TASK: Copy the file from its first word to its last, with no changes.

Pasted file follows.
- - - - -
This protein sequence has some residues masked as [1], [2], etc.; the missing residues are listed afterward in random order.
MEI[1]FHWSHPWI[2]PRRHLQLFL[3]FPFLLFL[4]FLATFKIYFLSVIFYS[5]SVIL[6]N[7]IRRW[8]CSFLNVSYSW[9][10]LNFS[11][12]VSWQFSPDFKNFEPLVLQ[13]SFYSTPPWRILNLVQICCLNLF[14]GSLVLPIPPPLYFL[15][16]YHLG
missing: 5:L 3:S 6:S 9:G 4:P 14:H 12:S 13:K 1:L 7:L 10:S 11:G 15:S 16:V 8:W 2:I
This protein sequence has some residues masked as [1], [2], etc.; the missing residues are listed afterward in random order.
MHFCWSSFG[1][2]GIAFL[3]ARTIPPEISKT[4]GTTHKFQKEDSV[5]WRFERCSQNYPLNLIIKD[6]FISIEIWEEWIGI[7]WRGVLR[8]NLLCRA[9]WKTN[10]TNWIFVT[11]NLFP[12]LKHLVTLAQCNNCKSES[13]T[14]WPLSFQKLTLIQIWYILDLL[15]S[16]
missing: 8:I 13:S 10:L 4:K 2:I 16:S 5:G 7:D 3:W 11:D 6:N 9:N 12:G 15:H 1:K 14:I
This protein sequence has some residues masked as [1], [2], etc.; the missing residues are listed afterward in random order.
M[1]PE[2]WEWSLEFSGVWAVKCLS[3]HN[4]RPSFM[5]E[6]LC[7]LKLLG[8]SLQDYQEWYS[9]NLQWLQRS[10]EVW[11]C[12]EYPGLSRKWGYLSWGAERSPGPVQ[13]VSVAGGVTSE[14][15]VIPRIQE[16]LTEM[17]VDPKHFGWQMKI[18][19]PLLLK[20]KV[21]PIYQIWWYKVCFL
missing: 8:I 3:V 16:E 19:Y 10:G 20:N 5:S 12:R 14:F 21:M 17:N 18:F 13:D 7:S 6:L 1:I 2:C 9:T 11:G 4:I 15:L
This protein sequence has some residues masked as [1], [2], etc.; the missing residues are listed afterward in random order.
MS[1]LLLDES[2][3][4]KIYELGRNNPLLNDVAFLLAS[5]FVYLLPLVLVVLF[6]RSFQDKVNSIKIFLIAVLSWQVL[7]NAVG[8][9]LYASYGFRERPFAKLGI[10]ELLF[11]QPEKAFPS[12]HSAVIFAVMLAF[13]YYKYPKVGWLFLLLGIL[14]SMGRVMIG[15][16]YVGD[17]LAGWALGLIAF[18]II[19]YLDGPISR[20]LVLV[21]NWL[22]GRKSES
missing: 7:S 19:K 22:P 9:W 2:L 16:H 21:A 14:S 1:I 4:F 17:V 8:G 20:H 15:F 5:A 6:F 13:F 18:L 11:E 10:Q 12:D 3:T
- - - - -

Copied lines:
This protein sequence has some residues masked as [1], [2], etc.; the missing residues are listed afterward in random order.
MEI[1]FHWSHPWI[2]PRRHLQLFL[3]FPFLLFL[4]FLATFKIYFLSVIFYS[5]SVIL[6]N[7]IRRW[8]CSFLNVSYSW[9][10]LNFS[11][12]VSWQFSPDFKNFEPLVLQ[13]SFYSTPPWRILNLVQICCLNLF[14]GSLVLPIPPPLYFL[15][16]YHLG
missing: 5:L 3:S 6:S 9:G 4:P 14:H 12:S 13:K 1:L 7:L 10:S 11:G 15:S 16:V 8:W 2:I
This protein sequence has some residues masked as [1], [2], etc.; the missing residues are listed afterward in random order.
MHFCWSSFG[1][2]GIAFL[3]ARTIPPEISKT[4]GTTHKFQKEDSV[5]WRFERCSQNYPLNLIIKD[6]FISIEIWEEWIGI[7]WRGVLR[8]NLLCRA[9]WKTN[10]TNWIFVT[11]NLFP[12]LKHLVTLAQCNNCKSES[13]T[14]WPLSFQKLTLIQIWYILDLL[15]S[16]
missing: 8:I 13:S 10:L 4:K 2:I 16:S 5:G 7:D 3:W 11:D 6:N 9:N 12:G 15:H 1:K 14:I
This protein sequence has some residues masked as [1], [2], etc.; the missing residues are listed afterward in random order.
M[1]PE[2]WEWSLEFSGVWAVKCLS[3]HN[4]RPSFM[5]E[6]LC[7]LKLLG[8]SLQDYQEWYS[9]NLQWLQRS[10]EVW[11]C[12]EYPGLSRKWGYLSWGAERSPGPVQ[13]VSVAGGVTSE[14][15]VIPRIQE[16]LTEM[17]VDPKHFGWQMKI[18][19]PLLLK[20]KV[21]PIYQIWWYKVCFL
missing: 8:I 3:V 16:E 19:Y 10:G 20:N 5:S 12:R 14:F 21:M 17:N 18:F 13:D 7:S 6:L 1:I 2:C 9:T 11:G 4:I 15:L
This protein sequence has some residues masked as [1], [2], etc.; the missing residues are listed afterward in random order.
MS[1]LLLDES[2][3][4]KIYELGRNNPLLNDVAFLLAS[5]FVYLLPLVLVVLF[6]RSFQDKVNSIKIFLIAVLSWQVL[7]NAVG[8][9]LYASYGFRERPFAKLGI[10]ELLF[11]QPEKAFPS[12]HSAVIFAVMLAF[13]YYKYPKVGWLFLLLGIL[14]SMGRVMIG[15][16]YVGD[17]LAGWALGLIAF[18]II[19]YLDGPISR[20]LVLV[21]NWL[22]GRKSES
missing: 7:S 19:K 22:P 9:W 2:L 16:H 21:A 14:S 1:I 4:F 17:V 8:G 20:H 15:F 5:A 6:F 13:F 18:L 11:E 10:Q 12:D 3:T